After being born in Northland and spending much of her life here, it was fitting that Eunice celebrated her 100th birthday in the region with family and friends.

Strong in will and body, and in all those years losing only her sense of smell and a little of her sight, the Northland woman celebrated with a gold leaf-covered chocolate and red velvet cake made by local chocolatier Tatiana Byvaltseva at her home, Maungaturoto Residential care, and again days later, at a garden party with family and friends at her daughter Pat George's home in Matakohe.

Adelaide Eunice Timperley (Ngāti Manu, Ngāpuhi) was born on January 30, 1918, in Kawakawa, the eldest of three daughters for Lance and Ada (nee Moewaka) Timperley. She and her brothers Lance, Bert, Joe, Charlie and Jack and sisters Carrie and Betty, all grew up on and near the family farm at Ruapekapeka.

The granddaughter of Hira (Kepa) and Hemi Neri II, she has fond memories of her grandfather (Johnny Blue Eyes) riding his horse over from the family marae at Karetu on Sundays to have dinner with the family. As a child she would ride with her mother, on the front of her mother's horse to take food and supplies to her father, who worked beside the bullock trains that hauled kauri trees out of the bush.


She met her husband, Murray Priebe, in the late 1930s, together raising children Paul, Patricia (Pat) and Michael (Mike). They celebrated their 70th wedding anniversary on September 28, 2012, and enjoyed another three years together before Murray died in 2016, at the age of 96.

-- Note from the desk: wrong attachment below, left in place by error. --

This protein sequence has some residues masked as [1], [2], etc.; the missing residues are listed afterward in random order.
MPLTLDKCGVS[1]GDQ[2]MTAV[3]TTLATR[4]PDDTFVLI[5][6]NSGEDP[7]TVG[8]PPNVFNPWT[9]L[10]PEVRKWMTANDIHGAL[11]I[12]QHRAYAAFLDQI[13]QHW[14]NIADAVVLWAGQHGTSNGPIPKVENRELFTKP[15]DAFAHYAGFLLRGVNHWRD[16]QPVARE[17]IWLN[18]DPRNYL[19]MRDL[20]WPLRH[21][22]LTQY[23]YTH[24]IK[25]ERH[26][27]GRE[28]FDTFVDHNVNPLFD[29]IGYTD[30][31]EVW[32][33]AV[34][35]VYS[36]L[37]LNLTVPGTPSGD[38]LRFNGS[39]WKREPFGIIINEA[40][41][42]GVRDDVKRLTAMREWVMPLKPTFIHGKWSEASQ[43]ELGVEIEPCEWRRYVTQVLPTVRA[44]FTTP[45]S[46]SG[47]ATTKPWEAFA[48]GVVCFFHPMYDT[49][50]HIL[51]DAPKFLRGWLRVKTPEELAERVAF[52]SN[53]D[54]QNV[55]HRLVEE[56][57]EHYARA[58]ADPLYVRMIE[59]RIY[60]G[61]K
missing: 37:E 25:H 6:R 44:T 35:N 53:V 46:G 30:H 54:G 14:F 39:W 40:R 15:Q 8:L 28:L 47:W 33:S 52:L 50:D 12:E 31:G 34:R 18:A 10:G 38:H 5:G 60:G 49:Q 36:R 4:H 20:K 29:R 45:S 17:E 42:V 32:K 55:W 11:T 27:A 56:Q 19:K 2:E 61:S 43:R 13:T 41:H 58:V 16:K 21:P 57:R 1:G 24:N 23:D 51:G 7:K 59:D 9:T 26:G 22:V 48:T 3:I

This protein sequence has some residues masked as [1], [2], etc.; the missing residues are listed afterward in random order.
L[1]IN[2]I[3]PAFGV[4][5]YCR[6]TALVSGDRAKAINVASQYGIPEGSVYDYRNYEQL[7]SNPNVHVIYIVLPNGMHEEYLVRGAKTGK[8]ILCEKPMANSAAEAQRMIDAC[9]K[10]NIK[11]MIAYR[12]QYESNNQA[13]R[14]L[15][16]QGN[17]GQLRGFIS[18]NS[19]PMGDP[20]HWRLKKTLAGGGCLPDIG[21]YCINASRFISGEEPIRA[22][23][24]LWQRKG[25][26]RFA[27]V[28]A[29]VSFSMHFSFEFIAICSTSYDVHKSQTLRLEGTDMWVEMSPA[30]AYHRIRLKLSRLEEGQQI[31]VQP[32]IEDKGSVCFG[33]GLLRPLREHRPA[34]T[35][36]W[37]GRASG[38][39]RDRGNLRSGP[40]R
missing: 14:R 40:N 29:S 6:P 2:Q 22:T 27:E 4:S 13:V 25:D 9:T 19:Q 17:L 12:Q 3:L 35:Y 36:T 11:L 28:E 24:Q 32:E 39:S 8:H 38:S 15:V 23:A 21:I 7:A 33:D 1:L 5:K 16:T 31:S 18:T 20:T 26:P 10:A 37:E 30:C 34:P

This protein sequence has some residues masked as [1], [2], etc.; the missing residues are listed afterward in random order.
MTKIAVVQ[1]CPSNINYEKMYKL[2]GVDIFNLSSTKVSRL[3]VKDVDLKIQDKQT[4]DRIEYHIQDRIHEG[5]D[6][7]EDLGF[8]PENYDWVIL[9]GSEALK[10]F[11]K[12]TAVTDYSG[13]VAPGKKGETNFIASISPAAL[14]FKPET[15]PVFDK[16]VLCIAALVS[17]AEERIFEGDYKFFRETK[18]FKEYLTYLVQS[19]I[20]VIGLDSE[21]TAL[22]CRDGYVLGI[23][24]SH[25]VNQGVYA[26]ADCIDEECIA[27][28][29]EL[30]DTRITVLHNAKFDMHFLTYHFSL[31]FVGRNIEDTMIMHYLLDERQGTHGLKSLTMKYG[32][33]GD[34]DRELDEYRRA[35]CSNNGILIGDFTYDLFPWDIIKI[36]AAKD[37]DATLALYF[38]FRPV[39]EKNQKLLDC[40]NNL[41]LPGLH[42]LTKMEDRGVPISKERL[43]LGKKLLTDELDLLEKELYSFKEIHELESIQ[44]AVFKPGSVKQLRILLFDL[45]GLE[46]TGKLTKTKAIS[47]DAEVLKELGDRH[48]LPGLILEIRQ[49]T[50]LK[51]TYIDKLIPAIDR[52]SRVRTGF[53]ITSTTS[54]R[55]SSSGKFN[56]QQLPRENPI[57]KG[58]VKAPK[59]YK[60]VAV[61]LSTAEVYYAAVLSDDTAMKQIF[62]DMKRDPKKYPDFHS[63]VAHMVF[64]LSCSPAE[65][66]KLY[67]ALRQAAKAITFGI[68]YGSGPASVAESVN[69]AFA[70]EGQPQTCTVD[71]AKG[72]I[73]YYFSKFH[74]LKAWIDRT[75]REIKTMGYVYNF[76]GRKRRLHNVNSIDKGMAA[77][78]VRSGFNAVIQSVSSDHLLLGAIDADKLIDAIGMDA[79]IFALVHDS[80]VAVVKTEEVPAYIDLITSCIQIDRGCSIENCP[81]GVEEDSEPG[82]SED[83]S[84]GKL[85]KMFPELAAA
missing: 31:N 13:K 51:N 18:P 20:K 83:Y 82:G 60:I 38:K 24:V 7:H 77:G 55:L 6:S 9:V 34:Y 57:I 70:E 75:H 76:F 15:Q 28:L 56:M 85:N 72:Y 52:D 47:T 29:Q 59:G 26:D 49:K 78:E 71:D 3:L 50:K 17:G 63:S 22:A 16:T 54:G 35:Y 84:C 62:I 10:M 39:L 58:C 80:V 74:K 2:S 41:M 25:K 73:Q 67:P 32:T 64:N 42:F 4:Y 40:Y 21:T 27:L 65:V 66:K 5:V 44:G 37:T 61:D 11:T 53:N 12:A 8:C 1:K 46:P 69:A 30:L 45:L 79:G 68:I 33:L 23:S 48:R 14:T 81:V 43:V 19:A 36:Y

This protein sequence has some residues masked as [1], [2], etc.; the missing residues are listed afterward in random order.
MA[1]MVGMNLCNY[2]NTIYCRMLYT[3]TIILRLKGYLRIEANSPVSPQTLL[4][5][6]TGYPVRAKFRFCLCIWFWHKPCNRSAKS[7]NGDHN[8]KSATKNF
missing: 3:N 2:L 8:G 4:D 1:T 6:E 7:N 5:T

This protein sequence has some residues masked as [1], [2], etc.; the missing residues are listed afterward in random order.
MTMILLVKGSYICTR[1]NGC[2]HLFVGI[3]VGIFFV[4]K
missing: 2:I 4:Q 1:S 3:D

Mrs Priebe was a very savvy businesswoman from the start of her working career. She and sister Carrie had a boutique in Kawakawa for many years, before she moved to Auckland to train as a hairdresser. She then returned to Kawakawa, where she and her husband took over Harry Priebe's (Murray's father) Unisex barber shop, the first of its kind in the North and rather progressive for those days.

The couple left Kawakawa for Warkworth in the late 1940s to open a milk bar and fruit shop and to build their first home. It wasn't long before they were back in the North, in Hikurangi, where Eunice opened a hair salon and Murray a panel beating shop.

When youngest child Mike was just starting school the family moved to the Bay of Plenty, where they spent the next 50 years (Eunice operating three hair salons and two children's clothing shops) before finally returning to Maungaturoto, to be near daughter Pat.

Eunice loved to travel, and in 1971, when she applied for her first passport, she was shocked to discover upon acquiring a copy of her birth certificate that she had been celebrating her birthday two days early all her life. She has seen many changes in 100 years, from the advent of the telephone to Skyping with her granddaughter Sarah-Jane in the USA.

Her three children have given her nine grandchildren and nine great-grandchildren, with one more on the way.